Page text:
AMY LAURA HALL’s Laughing at the Devil: Seeing the world with Julian of Norwich (Duke University Press, £15.99; 978-1-4780-0025-9) is the author’s tribute to “the medieval anchorite who taught me the courage to look evil in the eye”. An academic teacher of ethics in the United States, Hall has written a deeply personal book that also acts as an introduction to Julian and her writings for those who are unfamiliar with them, and draws on the mystic’s response to living in troubled times to reflect on issues that include what it means to be human, motherhood, Christian unity, the body and, in particular, the female body, and the fears and dangers of today’s world.
Timothy Keller’s Prodigal Prophet: Jonah and the mystery of God’s mercy (Hodder & Stoughton, £12.99 (£11.70); 9781-473-69050-9). The well-known Presbyterian preacher in Manhattan is inspired not only by the Old Testament book, but by the example of John Newton, to whom his own book is dedicated.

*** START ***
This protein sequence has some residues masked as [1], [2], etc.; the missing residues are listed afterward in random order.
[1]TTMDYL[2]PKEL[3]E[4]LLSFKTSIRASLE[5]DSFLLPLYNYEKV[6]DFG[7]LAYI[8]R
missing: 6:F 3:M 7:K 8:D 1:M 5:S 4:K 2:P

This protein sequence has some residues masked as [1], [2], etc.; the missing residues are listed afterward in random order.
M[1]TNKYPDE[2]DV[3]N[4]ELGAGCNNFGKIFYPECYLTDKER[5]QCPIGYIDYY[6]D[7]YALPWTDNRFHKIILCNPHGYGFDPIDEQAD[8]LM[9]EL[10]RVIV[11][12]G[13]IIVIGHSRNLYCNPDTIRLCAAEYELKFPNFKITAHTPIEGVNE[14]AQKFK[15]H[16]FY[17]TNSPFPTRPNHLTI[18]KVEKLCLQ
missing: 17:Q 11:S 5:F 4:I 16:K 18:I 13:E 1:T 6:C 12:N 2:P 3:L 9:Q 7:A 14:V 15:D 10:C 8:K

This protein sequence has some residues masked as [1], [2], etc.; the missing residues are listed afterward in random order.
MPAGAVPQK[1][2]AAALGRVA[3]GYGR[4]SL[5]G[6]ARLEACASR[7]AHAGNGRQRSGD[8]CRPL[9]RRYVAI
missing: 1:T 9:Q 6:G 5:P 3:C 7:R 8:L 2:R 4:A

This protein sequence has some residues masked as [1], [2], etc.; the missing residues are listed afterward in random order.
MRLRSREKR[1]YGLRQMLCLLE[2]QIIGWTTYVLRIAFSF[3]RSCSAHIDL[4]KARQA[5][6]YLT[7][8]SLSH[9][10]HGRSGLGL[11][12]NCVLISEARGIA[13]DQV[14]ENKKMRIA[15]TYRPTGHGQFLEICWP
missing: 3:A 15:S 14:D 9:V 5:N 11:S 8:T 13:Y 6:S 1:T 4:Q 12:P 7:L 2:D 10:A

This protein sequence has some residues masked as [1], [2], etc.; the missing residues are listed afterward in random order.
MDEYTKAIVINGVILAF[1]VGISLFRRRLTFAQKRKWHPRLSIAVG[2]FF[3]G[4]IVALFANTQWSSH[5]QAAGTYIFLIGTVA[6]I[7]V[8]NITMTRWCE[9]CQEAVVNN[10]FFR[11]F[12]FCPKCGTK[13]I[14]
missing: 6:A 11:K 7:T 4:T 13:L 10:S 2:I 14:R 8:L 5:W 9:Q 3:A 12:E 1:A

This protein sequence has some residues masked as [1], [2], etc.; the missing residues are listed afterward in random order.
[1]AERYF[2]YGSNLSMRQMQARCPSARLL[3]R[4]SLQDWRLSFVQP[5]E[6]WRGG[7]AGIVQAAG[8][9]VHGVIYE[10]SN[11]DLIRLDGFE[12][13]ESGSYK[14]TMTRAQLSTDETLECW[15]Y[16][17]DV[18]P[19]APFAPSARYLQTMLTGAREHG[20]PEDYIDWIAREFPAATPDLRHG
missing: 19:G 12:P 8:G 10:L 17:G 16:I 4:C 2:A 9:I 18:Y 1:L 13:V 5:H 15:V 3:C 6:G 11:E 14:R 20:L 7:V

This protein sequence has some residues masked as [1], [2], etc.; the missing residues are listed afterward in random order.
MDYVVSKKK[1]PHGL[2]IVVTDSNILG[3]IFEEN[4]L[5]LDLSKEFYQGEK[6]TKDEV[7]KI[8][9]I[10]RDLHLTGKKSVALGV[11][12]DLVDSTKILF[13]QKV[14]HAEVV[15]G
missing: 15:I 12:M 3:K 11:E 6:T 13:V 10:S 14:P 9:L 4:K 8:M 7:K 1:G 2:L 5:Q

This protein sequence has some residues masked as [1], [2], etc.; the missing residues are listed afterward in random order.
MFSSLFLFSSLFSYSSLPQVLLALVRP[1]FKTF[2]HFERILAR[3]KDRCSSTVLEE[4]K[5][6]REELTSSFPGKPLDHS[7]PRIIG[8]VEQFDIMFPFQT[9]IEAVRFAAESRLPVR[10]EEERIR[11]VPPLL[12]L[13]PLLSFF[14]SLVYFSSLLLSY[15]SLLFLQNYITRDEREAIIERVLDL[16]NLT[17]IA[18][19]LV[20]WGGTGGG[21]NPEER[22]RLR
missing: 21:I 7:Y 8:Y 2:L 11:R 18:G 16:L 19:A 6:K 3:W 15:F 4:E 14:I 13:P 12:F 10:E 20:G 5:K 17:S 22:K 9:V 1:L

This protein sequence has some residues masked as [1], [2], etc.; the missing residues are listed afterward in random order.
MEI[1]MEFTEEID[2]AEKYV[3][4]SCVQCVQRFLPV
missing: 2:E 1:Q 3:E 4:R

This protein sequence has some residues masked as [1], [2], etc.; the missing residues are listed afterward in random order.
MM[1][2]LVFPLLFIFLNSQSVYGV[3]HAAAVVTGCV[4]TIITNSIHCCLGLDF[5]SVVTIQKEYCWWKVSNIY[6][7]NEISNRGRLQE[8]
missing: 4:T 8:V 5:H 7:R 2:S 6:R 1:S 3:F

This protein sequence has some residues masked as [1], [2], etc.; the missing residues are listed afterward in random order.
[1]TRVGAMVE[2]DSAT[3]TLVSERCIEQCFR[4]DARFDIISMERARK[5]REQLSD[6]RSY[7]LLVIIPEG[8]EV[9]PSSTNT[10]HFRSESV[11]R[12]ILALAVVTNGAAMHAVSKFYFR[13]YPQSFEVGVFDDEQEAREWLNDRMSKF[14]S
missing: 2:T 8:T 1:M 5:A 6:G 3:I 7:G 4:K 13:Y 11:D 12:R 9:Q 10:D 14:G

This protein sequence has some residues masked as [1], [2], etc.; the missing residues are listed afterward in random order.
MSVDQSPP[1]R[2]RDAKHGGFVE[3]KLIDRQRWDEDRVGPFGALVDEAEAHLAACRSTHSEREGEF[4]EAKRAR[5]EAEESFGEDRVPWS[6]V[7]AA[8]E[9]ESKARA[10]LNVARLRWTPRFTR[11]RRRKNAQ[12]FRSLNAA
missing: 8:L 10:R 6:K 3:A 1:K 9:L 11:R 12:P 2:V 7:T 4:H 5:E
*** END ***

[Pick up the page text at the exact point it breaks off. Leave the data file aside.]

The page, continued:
John Tulloch’s Glimpses of Eden: Field notes from the edge of eternity is a seasonally arranged collection of his weekly nature columns for The Tablet (DLT, £11.99 (£10.80); 978-0-232-53380-4).
Ian Cowley’s The Contemplative Response: Leadership and ministry in a distracted culture (BRF, £8.99; 978-0-85746-656-3) is commended in Lord Williams’s foreword for its sharp diagnosis and simple and lucid guidance.
Malcolm Bishop QC translates in Revelation Unveiled: Saint John’s Apocalypse: A lawyer’s translation from the original Greek (Matador, £9.99; 978-1-78901-549-2).